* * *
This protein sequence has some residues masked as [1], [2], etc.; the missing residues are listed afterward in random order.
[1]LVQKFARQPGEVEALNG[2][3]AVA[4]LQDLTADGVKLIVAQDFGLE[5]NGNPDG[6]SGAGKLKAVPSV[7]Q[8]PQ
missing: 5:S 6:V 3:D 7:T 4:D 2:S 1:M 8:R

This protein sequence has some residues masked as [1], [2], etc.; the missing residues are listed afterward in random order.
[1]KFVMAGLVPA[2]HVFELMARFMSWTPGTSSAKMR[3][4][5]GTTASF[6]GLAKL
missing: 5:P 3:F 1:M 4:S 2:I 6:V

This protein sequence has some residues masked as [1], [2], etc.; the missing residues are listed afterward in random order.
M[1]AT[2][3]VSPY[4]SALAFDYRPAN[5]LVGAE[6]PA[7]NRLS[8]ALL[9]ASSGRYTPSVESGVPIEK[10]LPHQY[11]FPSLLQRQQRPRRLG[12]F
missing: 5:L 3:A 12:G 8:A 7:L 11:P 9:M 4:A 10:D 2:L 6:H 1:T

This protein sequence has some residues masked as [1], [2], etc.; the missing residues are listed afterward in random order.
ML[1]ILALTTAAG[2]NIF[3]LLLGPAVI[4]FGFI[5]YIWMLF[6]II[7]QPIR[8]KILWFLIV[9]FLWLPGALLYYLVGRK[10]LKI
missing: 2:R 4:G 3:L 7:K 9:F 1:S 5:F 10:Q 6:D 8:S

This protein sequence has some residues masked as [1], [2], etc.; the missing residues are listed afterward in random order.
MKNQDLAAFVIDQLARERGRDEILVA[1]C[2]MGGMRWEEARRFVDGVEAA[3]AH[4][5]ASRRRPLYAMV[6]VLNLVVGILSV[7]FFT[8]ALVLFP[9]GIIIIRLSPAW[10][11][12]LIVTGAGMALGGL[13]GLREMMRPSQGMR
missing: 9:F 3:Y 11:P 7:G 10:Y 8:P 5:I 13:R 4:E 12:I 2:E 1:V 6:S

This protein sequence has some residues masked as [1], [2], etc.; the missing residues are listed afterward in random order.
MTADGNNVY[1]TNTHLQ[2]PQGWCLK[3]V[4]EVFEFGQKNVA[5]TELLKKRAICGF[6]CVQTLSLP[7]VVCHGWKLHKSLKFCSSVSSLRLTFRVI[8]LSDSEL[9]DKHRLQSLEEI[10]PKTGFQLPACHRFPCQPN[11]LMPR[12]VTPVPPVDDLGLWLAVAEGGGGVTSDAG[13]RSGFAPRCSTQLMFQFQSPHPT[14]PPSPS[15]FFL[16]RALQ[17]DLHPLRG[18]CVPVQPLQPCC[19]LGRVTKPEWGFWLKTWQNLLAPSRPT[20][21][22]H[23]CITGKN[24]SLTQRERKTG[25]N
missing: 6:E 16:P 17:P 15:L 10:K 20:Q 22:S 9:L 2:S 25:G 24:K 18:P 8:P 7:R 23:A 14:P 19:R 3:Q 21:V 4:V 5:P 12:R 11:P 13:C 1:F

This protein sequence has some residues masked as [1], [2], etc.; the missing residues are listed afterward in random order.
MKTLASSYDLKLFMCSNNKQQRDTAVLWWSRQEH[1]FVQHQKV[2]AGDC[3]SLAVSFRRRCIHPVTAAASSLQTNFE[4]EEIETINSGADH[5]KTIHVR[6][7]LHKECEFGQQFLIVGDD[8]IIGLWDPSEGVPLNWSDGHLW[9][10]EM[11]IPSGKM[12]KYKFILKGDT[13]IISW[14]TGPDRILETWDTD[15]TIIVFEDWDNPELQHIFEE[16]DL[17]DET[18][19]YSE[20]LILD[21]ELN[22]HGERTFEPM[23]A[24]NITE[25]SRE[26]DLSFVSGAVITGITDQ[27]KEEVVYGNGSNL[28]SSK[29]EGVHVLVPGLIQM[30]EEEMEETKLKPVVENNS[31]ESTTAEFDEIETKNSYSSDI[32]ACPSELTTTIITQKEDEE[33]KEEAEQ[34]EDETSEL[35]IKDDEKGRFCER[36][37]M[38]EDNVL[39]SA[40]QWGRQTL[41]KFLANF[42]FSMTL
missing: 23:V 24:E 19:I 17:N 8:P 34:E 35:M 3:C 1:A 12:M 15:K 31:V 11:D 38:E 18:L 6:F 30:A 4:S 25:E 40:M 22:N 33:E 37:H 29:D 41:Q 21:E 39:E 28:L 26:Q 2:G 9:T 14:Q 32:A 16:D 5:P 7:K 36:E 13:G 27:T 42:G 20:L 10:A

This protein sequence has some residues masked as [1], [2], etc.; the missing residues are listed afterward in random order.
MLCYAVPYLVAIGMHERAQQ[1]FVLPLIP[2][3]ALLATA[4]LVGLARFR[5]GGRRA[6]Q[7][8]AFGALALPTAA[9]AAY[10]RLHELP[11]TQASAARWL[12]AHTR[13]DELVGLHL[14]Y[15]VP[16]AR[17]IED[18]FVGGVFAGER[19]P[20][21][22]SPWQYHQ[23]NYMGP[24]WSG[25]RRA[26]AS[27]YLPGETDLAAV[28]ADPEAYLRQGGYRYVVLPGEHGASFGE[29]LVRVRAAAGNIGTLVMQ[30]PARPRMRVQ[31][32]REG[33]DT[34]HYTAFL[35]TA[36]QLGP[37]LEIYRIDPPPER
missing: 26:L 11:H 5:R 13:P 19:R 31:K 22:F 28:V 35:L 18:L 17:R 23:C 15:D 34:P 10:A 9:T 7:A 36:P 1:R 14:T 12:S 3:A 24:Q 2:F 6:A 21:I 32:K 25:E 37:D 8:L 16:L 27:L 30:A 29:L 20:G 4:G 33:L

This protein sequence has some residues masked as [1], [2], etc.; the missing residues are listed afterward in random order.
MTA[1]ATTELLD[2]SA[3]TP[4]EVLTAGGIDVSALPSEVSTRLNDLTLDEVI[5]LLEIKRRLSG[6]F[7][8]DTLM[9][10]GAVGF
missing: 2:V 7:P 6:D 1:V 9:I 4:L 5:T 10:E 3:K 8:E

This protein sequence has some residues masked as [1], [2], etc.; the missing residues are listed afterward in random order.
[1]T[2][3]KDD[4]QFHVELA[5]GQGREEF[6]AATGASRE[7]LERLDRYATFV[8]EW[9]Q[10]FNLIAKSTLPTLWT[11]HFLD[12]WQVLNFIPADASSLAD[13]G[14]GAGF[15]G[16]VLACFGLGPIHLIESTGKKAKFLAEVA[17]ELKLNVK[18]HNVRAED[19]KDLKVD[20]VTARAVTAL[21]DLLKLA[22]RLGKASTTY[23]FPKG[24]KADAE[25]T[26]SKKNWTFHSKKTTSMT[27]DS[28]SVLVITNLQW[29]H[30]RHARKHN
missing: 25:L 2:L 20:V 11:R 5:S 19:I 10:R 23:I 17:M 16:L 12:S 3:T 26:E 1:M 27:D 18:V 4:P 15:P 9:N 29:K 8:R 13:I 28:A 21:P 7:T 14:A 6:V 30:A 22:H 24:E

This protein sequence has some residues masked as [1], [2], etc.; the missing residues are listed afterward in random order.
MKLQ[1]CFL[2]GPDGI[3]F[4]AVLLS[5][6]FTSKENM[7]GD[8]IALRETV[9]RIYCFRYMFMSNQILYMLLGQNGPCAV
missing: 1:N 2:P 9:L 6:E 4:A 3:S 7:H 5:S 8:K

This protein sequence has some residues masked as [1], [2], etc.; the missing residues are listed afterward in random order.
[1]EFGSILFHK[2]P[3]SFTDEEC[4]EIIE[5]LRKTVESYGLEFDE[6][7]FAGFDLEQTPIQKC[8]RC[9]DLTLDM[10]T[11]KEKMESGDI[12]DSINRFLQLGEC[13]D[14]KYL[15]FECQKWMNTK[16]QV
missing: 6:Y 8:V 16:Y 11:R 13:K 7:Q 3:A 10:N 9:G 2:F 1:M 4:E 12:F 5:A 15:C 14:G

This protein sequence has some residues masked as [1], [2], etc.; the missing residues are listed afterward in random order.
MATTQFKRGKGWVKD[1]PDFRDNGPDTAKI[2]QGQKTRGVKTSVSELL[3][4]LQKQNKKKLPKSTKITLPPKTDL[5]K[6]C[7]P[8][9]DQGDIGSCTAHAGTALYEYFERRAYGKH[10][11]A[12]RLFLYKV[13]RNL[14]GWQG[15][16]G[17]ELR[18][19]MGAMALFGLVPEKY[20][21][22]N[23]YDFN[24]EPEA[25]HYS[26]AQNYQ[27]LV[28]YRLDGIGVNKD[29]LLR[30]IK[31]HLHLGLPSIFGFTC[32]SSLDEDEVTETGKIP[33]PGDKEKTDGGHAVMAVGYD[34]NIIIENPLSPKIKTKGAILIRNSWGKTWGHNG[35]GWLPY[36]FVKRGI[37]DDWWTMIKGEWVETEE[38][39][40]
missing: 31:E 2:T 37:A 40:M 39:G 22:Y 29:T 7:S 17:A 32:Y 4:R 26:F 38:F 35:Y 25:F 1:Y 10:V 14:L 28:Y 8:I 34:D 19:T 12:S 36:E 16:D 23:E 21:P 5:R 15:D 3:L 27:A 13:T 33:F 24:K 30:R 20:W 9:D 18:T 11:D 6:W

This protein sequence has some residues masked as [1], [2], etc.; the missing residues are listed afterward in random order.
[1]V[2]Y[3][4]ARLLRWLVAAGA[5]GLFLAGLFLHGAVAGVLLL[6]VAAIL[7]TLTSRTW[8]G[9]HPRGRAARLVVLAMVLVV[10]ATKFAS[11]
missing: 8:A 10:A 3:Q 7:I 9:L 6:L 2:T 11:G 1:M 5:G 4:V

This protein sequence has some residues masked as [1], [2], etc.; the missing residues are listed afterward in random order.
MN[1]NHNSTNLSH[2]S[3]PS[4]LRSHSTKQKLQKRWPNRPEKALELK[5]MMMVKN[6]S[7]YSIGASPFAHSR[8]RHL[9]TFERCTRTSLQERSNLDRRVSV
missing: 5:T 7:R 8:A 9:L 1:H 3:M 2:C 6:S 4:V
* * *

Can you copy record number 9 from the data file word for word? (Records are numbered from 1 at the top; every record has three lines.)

This protein sequence has some residues masked as [1], [2], etc.; the missing residues are listed afterward in random order.
MTA[1]ATTELLD[2]SA[3]TP[4]EVLTAGGIDVSALPSEVSTRLNDLTLDEVI[5]LLEIKRRLSG[6]F[7][8]DTLM[9][10]GAVGF
missing: 2:V 7:P 6:D 1:V 9:I 4:L 5:T 10:E 3:K 8:E